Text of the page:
A Study of Early Parenteral Nutritional Support and Factors Associated with Clinical Outcomes in Major Pediatric Burn Patients

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Weerawat Seubmora
Harikrishna K.R. Nair
Kusuma Chinaroonchai

Abstract

Objectives: Adequate nutritional support is one of the challenging treatments of major pediatric burns. Parenteral nutrition (PN) is one of the options to achieve daily caloric goal. Latest nutritional guidelines recommend late PN initiation due to unclear benefit over risk based on the limited data. Our study provides the data of parenteral nutrition within 7 days post admission (early PN) and factors affecting clinical outcomes in major pediatric burn patients.


Methods: A retrospective study was conducted regarding pediatric burn patients who had over 15% of their total body surface area (TBSA) with second- or third-degree burns. All the patients were classified as requiring early PN support or non-early PN support.


Results: 124 major pediatric burns were reviewed. Eighty-six patients (65.2%) were male, and the median age was three years (0.3-15 years). Early PN showed no association with length of hospital stay (LOS) (p=0.480) or a 30-day mortality (p=0.529). The children’s age, wound infections, and abdominal distension were the independent associated factors of LOS (p=0.025, 0.001, and 0.003 respectively). Pneumonia and urinary tract infection were independent factors associated with 30-day mortality (p=0.025).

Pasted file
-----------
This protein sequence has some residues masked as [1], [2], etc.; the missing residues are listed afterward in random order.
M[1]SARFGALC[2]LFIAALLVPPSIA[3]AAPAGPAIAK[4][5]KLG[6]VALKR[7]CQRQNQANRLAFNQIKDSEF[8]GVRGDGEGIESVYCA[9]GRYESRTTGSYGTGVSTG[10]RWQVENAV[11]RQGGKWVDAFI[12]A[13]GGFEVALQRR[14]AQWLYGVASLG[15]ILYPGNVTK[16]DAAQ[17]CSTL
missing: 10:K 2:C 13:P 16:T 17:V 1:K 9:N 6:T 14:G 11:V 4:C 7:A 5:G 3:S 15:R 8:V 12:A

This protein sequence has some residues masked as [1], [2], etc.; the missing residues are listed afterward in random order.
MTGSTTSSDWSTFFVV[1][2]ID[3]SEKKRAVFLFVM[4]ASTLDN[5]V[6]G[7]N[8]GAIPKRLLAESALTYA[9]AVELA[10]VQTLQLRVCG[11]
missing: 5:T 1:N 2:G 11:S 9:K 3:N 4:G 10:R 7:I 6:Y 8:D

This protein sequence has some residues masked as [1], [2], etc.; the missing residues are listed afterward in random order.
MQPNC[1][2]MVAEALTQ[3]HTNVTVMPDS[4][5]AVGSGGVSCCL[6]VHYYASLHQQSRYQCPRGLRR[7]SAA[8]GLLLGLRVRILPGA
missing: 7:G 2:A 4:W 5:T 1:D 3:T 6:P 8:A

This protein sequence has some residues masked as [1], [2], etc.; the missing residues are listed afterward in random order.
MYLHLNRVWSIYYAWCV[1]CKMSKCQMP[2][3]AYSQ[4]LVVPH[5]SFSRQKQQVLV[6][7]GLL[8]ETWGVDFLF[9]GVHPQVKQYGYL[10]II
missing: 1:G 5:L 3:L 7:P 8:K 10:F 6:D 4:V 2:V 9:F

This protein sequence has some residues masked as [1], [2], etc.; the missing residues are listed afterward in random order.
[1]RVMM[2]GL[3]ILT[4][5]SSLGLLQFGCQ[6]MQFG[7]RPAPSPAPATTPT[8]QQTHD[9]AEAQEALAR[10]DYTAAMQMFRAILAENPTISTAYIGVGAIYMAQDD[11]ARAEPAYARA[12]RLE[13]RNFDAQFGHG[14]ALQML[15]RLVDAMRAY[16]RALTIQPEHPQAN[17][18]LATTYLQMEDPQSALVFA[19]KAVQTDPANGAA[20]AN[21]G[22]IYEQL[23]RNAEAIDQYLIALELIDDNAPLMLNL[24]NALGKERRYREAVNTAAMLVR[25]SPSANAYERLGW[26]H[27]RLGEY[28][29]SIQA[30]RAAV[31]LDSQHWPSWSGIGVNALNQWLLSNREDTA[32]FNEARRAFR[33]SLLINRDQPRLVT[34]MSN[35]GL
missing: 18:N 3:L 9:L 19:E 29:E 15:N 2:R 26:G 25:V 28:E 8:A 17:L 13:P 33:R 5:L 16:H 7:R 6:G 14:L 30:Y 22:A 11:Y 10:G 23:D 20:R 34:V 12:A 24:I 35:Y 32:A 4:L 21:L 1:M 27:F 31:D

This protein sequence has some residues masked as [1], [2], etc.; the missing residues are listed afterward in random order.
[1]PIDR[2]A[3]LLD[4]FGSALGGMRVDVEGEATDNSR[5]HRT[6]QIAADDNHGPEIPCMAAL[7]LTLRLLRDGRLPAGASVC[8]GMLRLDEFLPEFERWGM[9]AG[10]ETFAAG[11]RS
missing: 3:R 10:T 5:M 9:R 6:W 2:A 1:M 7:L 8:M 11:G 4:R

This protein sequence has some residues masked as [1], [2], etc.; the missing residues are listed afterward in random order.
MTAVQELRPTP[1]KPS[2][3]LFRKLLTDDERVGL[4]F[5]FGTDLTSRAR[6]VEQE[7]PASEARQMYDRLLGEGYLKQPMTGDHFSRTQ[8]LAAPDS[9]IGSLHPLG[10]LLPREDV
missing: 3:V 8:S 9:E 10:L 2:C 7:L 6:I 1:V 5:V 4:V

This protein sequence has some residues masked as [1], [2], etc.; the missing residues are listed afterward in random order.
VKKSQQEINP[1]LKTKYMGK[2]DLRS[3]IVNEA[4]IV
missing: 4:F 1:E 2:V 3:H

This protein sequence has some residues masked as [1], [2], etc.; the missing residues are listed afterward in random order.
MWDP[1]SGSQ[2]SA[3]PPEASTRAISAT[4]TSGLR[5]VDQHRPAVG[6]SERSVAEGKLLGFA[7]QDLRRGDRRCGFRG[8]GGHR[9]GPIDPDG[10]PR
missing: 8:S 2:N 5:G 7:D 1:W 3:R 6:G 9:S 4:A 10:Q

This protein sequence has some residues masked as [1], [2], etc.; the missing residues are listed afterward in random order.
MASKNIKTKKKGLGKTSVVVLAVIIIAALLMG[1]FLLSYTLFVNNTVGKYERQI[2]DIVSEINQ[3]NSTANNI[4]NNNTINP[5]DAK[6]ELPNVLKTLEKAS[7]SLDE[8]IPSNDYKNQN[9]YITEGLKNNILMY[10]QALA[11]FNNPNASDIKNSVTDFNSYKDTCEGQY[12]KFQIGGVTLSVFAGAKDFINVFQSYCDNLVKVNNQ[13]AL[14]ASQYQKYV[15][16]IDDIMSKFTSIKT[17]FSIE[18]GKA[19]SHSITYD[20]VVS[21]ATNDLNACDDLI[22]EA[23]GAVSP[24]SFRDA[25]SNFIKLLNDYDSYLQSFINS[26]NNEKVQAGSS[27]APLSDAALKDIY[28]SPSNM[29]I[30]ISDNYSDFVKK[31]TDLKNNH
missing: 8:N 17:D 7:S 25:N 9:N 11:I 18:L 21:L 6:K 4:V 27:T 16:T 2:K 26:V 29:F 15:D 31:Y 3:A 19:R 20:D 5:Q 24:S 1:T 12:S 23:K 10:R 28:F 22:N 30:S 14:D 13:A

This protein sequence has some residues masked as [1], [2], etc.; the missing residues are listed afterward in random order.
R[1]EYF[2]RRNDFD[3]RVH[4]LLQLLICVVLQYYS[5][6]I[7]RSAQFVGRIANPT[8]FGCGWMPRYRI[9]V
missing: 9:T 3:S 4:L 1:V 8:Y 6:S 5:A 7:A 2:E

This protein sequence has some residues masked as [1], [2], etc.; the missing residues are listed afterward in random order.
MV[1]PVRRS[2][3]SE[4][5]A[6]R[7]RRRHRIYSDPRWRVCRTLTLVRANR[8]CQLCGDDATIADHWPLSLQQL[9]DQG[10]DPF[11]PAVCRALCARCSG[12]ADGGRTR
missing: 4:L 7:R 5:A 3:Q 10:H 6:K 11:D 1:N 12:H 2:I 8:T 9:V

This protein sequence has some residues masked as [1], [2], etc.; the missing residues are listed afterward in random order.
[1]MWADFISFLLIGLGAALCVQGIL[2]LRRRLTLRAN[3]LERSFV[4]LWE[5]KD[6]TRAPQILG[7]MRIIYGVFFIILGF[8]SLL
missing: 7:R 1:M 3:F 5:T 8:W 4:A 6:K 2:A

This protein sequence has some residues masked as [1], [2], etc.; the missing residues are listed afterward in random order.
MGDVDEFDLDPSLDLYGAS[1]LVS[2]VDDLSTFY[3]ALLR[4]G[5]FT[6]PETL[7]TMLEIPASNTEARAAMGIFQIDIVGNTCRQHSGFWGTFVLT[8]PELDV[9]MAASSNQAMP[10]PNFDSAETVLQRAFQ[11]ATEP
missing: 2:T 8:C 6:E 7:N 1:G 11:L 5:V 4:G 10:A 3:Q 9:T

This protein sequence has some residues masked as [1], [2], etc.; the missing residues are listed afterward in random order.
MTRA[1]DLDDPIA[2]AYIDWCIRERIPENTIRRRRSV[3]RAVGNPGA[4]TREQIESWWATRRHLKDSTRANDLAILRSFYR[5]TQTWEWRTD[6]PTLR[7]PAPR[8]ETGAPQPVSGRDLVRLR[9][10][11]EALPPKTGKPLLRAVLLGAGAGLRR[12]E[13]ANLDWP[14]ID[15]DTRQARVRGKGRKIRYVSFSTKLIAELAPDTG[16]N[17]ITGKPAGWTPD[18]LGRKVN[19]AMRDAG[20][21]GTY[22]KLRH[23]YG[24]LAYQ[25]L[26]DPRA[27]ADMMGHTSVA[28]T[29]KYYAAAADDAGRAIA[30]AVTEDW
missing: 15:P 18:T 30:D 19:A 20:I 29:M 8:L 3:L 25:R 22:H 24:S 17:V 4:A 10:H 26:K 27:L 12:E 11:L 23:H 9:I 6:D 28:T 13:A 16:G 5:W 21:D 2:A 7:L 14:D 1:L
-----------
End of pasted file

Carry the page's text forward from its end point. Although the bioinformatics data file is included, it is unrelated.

Conclusions: Early PN in acute pediatric burns was not associated with LOS or 30-day mortality. It can be considered as options of nutritional support in acute, major pediatric burns. Effective management of wound infections and abdominal distension may reduce LOS.  

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How to Cite
Seubmora, W. ., K.R. Nair, H. ., & Chinaroonchai, K. . (2022). A Study of Early Parenteral Nutritional Support and Factors Associated with Clinical Outcomes in Major Pediatric Burn Patients. Siriraj Medical Journal, 74(1), 34–39. https://doi.org/10.33192/Smj.2022.5
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Original Article

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